Suite Francaise, by Irene Nemirovsky
    The Boy in the Striped Pajamas, by John Boyne (both the book and the film)
    Sarah’s Key, by by Tatiana de Rosnay (both the book and the film)
    Shoah, by Claude Lanzmann (both the book and the film)

I’m sure I’ll soon remember something else that deserved to be on that list!

EB: Thanks for talking with us and thanks for what you are doing.

IL: I appreciate this opportunity to share information about Only Hope: A Survivor’s Stories of the Holocaust. Thank you very much, Ed.

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An Interview with David A. Oas

David A. Oas is Professor Emeritus of psychology at Southern Oregon University, having retired in 1997 to continue private practice as a clinical and forensic psychologist. In the 1970s he attended the University of Southern California Film School and wrote, produced and directed the film Raspberry Heaven now available as an Amazon Instant Video.

He is the author of the books Blurred Realities (2018), Non-Official Cover Confessions, Book One (2019) and Non-Official Cover Confessions, Book Two (2019, in press). You can follow his work at

Ed Battistella: You’ve had an interesting career as clinical psychologist, screenwriter and a professor at Southern Oregon University. What inspired you to become a novelist?

David Oas: I wouldn’t call myself a novelist. I decided I would do an experiment in storytelling by expanding upon the limitations of screenplay writing to reveal character development through action, dialogue, and character reflections by the three main protagonists. I used the omniscient voice to give the storytelling breadth, depth and brevity. I chose to cut out physical descriptions of characters, and instead leveraged the ways characters acted so the readers could tap into my fictional world.

EB: How is writing a screenplay is different than writing a novel?

DO: Screenplays are written where setting, action, character name and dialogue move the story forward from one scene to the next. In directing my first feature film (Raspberry Heaven), each actor after selection by gender, age range, and informal interviews from a pool of actors, would take the script home overnight and come back the next day to do video-taped readings from selected scenes. Each actor chosen to play their part in the movie during production is then a part of my modified imagination as writer and director—often ending with contextual changes in the story I originally crafted. In collaboration with the cinematographer, scenes changed, new sides (script changes) were written revising actor’s dialogue, action sequences, and even settings (locations) based on time, weather and money. Movie making is a collaborative process unless you are writing only to sell screenplays.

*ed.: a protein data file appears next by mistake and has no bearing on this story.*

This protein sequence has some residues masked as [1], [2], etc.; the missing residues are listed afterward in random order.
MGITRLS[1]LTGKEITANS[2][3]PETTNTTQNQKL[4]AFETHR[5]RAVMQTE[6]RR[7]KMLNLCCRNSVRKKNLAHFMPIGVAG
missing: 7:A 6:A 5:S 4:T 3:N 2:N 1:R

I realized when writing my expanded story (somewhere between screenplay and historical fiction), my imagined characters kept changing with the environment on hand, i.e., much like a screenplay written for movie production. When writing historical fiction, my struggles with character interactions based on my emotions while writing were much the same as when writing screenplays. However, now I had the freedom (option) to write the actors (characters) reflections or escapes to the God upstairs, to complete a scene. This left me feeling less restricted in storytelling.

EB: What inspired you to write about the Vietnam War in Non-Official Cover Confessions?

DO: The real inspiration was to write a much longer story that begins with the Free Speech Movement at UC/Berkeley December 2, 1964 and ending with the Iran/Contra Affair in 1987.

Non-Official Cover Confessions includes the Secret War in Laos, the Fall of Saigon, the

Disappearances of subversives in Argentina, the Dirty War and death squads in Nicaragua, and the Hostage Crisis in Lebanon.

Specifically, about the Vietnam War: I was a Navy pilot in training in 1957 which ended two years later when I refused to accept my wings and commission. I had a quarrel with the Admiral of the base. Enough said. Some of my pilot friends ended up in Vietnam.

When I began my career as a psychology professor at Southern Oregon University and as a licensed clinical psychologist, many Vietnam veterans and their families became my counselees and patients.

EB: Explain the book’s title. What is a “Non-Official Cover Agent?”